Helping Hands Home Assistance
CARELynx Caregiver Training Center
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Homemaking 101

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A clean home provides a healthier and safer place to live. Cleaning removes dust, mold, mildew and bacteria from the air and surfaces in the home. This helps to prevent germs from spreading and makes breathing easier. Clients, who are elderly or have disabilities, may be physically or mentally unable to take care of their home environment.

Remember to clean from the cleanest areas to the dirtiest areas. Plan your work so that you can complete all assigned tasks before you leave. Try to establish a routine. Always follow the instructions on the label of a product. Do not mix products together. Store all cleaners away from children, pets and heat sources. Change the cleaning water frequently. Rinse well to avoid streaking or film.

As a Caregiver, you may be assigned to perform housekeeping tasks for the Client. Your assignment sheet will tell you exactly which tasks you are to do. It is important to remember that you are not there as a housekeeper for the entire family. The housekeeping tasks that you provide are to be for the Client only. As a Caregiver, your job is to:

When you are cleaning the home, you may find that you and the Client have different opinions about what is clean. Try to clean to meet the Client’s definition of clean and not your own. If you and the Client have very different opinions about cleanliness, talk to your supervisor. If the home situation is unsanitary or unsafe, report this to your supervisor.

Dusting

  1. Dust with a damp lint free cloth.
  2. Use motions that will not spread dust.
  3. Dust furniture, pictures, windowsills, blinds, etc.
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Cleaning floors

  1. Ask the family how they usually clean the floors. Some floors may require special cleaners.
  2. Follow the Client/family's instructions.
  3. Waxing floors should not be done as it makes them dangerously slippery and is not necessary for cleanliness.
  4. Using too much water on tile or linoleum floors can cause the floor to become slippery.
  5. Hard floors may be swept, vacuumed or mopped. Vacuum or sweep carpets and rugs.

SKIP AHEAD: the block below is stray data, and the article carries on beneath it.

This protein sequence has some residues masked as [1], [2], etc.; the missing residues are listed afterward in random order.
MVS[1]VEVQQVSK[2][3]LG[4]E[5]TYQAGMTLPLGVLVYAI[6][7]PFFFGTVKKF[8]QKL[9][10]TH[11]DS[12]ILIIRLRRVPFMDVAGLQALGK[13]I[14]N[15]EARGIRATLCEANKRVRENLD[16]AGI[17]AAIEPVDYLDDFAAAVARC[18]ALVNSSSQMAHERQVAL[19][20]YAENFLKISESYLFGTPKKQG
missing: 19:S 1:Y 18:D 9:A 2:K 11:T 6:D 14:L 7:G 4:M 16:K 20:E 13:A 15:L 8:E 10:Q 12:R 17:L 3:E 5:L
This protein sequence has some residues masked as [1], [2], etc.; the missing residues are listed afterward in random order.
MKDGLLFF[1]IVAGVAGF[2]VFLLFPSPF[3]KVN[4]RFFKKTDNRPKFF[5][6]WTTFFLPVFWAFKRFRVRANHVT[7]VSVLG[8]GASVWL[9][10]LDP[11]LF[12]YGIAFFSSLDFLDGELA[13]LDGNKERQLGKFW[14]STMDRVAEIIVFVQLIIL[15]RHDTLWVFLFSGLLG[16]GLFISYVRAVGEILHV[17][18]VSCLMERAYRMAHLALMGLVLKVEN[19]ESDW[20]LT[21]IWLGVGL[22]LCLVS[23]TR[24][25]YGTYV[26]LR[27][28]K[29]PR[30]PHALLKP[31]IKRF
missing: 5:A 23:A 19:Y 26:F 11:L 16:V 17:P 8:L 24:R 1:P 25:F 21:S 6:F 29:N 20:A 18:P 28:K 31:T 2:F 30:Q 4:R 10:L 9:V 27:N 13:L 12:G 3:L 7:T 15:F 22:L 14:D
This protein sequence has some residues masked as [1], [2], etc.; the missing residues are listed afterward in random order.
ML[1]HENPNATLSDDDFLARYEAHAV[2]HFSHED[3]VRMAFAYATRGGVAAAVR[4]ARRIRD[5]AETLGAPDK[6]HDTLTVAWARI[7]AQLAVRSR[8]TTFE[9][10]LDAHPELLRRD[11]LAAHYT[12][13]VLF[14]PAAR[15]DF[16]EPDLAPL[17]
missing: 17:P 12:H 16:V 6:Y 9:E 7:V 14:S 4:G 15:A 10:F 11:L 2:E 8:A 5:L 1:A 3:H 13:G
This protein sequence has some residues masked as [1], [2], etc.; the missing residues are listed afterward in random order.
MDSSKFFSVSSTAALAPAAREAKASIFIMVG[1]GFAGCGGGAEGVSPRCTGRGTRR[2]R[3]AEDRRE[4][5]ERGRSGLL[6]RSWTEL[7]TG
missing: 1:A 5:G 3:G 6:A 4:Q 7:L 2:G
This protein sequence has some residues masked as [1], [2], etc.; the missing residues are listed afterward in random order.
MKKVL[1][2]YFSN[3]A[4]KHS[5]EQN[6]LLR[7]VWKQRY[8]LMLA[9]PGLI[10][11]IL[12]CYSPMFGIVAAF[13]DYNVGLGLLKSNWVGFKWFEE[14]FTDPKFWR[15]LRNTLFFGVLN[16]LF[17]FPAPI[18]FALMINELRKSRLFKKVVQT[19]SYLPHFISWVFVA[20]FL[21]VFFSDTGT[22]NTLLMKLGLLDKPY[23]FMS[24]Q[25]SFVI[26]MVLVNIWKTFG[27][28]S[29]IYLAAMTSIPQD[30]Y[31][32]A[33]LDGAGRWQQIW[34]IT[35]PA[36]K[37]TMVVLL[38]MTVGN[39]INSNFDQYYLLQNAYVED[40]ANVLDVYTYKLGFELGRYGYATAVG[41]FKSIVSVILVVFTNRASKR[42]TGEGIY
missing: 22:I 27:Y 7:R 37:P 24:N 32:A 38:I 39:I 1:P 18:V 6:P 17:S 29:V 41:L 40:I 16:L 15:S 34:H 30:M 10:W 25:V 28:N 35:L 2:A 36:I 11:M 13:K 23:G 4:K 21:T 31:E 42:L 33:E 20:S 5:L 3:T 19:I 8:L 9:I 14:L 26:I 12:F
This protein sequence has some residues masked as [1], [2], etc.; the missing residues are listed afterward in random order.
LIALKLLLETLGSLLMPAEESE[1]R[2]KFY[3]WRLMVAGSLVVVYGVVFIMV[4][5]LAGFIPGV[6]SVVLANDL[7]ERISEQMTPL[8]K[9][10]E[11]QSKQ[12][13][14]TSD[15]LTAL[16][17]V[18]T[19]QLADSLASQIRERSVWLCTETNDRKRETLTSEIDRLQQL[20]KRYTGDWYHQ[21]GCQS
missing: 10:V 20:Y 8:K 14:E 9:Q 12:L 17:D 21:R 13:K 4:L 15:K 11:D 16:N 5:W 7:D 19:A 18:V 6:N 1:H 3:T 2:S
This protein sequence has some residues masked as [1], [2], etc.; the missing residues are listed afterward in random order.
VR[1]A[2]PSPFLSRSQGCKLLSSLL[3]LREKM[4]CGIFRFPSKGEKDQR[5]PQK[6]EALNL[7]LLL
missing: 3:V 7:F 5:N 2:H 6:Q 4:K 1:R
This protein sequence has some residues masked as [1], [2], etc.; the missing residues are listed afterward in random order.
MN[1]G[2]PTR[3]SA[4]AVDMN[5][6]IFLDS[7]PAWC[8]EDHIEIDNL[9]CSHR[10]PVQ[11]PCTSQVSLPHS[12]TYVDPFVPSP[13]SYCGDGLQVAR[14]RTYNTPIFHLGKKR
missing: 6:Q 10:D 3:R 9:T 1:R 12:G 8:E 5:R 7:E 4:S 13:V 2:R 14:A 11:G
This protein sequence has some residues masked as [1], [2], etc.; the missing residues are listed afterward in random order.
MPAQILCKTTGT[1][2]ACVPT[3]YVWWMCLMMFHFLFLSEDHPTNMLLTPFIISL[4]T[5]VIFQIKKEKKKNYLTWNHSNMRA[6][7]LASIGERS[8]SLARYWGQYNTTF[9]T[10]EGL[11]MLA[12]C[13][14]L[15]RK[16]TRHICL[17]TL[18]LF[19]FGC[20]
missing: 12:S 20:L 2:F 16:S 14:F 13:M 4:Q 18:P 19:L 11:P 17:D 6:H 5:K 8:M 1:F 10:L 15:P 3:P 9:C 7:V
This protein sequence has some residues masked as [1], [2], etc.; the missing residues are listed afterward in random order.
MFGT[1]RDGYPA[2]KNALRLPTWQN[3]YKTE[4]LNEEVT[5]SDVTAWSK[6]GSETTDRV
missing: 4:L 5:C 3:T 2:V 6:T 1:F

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Kitchen

It is very important to keep the kitchen clean, as this is where eating and food preparation takes place. Special care must be taken to eliminate bacteria.

  1. Wipe up any spills on the stove or counter as they occur.
  2. Clean out the refrigerator on a regular basis. Ask the Client if you may throw out food that no longer appears safe to eat.
  3. Wash dishes with detergent and hot water as soon as the Client finishes their meal.
  4. When hand washing dishes, allow them to air dry. This is more sanitary than drying them with a towel.
  5. Bleach is a good germ killing cleanser for cleaning sinks and counter-tops.
  6. Unplug any electrical appliance before wiping/cleaning it with soap and water.
  7. Take out the trash regularly, replace trash bags, and clean out the trash can as needed.
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Bathrooms

Bathrooms require frequent cleaning due to the increased moisture in the air in this room.

  1. Use a germ killing cleaner to clean counters, sinks, showers and toilets. You can make your own cleaner by mixing 1 quart of water with 1 tsp. of bleach. Never mix bleach with other cleaners.
  2. Keep the floors dry to prevent falls.
  3. Make sure rugs and mats have a non-skid backing before a Client goes into the bathroom. If they do not then remove them from the pathway to prevent accidents.
  4. Shower or tub should have grab bars.
  5. There should be good lighting and proper ventilation.
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Laundry

  1. Ask the Client or family how laundry is usually done in the home. Some Clients will have their own washer and dryer. Other Clients may have to use a Laundromat.